Hi All, I did my first inspection after winter on the weekend with a nice still sunny day. I started with a package at the end of February so they didn’t have all that much time to prepare for winter but they have made it through and are looking pretty much the same as they did going into winter. Most of the honey stores were gone but there is still capped sugar syrup in the corners of the brood frames, bees covering 5.5 of the 8 frames and they were busily working away on the foundation of the 6th frame. I didn’t look for the queen as it was still only 16 degrees C so I kept it quick, but there was capped worker brood. I really only wanted to check on food stores and numbers and if there were any signs of swarm preparations.

Given the hive is only 6 months old, half of that being winter, and they haven’t yet completely drawn out the first box, is there any chance at all that this colony would think about swarming this season? I understand weekly inspections are normally necessary during swarm season but I’d rather not disturb them that often if it’s unrealistic for them to even think about swarming at this stage. I have a second brood box ready to go for this hive and a second hive ready to do a split when the time comes. How often would you be going into this hive to inspect over the coming Spring? Thanks!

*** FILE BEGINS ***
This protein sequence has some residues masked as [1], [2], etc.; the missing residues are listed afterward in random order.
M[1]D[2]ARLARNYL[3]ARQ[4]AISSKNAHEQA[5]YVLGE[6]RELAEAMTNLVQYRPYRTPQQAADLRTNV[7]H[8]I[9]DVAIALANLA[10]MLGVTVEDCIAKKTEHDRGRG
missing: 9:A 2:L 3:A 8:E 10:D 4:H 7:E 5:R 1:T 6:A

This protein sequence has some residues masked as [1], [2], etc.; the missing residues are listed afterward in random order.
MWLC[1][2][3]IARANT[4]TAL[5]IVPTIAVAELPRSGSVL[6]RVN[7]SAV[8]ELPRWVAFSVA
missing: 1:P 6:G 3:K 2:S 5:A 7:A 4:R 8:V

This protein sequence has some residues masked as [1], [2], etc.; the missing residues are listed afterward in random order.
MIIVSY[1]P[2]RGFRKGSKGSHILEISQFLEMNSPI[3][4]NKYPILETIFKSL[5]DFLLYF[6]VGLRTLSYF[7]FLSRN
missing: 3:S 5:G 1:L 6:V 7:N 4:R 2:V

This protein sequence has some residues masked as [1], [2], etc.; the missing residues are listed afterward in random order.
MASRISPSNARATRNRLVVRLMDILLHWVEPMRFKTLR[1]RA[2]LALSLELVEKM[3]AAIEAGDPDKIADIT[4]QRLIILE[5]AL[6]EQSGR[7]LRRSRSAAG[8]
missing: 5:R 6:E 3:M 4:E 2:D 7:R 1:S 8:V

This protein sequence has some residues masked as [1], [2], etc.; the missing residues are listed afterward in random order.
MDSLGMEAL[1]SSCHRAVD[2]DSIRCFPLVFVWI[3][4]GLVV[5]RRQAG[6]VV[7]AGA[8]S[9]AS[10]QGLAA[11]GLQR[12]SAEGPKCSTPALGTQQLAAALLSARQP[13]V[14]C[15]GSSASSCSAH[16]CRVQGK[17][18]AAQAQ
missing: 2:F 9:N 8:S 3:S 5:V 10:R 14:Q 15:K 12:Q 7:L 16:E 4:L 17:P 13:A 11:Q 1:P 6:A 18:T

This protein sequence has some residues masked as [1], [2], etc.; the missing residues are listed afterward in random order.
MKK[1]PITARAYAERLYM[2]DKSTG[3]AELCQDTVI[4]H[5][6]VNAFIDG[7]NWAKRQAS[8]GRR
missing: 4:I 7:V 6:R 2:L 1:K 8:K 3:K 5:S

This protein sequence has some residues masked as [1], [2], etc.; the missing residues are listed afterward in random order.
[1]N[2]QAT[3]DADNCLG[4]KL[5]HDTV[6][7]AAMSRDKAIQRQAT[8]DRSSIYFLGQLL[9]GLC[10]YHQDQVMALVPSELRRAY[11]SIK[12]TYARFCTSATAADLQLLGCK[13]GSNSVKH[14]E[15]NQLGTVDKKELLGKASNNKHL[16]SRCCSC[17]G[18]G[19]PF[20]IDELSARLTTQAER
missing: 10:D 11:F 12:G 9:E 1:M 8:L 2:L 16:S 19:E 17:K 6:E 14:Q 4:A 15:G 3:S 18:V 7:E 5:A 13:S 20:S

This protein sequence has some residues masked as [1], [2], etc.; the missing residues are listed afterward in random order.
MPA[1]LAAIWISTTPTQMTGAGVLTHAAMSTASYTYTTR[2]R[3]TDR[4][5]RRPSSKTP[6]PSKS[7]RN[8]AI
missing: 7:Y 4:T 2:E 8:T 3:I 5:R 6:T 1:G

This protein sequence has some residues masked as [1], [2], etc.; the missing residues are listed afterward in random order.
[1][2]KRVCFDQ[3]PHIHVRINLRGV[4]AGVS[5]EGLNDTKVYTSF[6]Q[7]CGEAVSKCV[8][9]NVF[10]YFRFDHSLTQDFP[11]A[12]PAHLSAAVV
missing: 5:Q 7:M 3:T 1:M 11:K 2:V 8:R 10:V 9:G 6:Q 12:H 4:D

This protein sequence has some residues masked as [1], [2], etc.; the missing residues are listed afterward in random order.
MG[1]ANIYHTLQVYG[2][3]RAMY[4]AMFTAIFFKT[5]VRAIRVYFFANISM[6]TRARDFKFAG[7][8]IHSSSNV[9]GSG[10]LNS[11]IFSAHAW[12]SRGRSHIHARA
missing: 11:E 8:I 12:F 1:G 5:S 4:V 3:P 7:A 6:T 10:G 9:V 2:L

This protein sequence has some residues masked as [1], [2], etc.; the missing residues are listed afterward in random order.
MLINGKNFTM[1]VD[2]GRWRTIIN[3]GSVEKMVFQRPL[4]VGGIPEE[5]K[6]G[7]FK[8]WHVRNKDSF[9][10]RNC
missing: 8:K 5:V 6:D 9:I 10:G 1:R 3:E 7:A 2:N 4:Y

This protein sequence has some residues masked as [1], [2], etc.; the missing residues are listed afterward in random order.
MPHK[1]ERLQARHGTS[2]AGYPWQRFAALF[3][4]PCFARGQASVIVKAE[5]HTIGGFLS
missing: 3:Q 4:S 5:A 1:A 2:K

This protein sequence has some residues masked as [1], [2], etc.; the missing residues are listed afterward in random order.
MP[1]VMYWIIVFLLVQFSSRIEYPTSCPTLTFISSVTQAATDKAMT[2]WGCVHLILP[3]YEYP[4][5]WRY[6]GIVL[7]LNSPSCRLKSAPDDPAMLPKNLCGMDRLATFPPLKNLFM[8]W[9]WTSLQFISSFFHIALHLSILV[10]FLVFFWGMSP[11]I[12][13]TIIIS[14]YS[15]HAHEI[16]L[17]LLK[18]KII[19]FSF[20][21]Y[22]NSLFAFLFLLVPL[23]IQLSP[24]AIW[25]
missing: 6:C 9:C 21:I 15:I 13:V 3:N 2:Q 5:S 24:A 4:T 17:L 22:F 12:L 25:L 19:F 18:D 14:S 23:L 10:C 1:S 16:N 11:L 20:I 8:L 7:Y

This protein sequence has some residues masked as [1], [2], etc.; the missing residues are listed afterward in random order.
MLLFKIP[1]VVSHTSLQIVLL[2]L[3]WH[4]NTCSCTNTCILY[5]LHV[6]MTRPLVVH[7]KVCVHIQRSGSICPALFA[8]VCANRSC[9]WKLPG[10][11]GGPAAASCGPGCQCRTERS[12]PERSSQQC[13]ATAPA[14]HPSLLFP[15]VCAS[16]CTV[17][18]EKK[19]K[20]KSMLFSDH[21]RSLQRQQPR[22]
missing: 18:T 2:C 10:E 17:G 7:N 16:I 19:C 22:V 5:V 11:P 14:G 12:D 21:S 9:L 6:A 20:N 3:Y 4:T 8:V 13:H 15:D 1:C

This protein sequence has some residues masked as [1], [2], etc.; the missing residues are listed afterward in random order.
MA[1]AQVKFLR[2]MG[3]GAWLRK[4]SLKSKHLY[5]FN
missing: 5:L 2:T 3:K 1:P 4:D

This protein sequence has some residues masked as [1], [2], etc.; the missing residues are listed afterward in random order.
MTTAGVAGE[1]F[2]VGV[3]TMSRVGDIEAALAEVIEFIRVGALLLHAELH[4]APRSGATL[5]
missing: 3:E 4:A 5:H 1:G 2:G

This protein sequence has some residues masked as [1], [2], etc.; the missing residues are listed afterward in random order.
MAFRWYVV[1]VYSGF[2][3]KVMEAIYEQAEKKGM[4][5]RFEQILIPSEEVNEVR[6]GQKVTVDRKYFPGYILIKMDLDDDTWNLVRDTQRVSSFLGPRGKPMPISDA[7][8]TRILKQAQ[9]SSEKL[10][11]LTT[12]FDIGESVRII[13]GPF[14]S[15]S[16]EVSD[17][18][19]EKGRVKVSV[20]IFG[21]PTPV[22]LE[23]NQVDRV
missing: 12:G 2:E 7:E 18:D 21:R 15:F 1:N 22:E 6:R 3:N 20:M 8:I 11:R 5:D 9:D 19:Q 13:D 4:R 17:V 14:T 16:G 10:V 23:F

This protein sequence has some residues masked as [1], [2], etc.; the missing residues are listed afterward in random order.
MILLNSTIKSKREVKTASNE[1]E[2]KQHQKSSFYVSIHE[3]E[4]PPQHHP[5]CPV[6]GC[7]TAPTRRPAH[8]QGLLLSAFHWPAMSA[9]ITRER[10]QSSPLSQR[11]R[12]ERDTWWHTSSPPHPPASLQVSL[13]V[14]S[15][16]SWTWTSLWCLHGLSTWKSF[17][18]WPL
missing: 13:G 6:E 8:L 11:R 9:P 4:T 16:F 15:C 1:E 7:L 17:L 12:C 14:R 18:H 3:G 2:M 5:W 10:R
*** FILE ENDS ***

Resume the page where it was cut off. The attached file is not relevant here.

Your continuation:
#99

The short answer is yes, bees can swarm anytime, but considering your hive still has room in the box its less likely. I would still check every seven to ten days so you can keep an eye on stores, as they are a relatively new hive they may need a boost of 1:1 during their buildup but you will only know by looking. If you keep ahead of them for space then the likelyhood of swarming is fairly low BUT the only way to do that s a quick check every week.

Cheers
Rob.


#100

Thanks Rob, I think I’ll wait from here until days get into the mid 20s before starting weekly inspections. Would that be a safe strategy?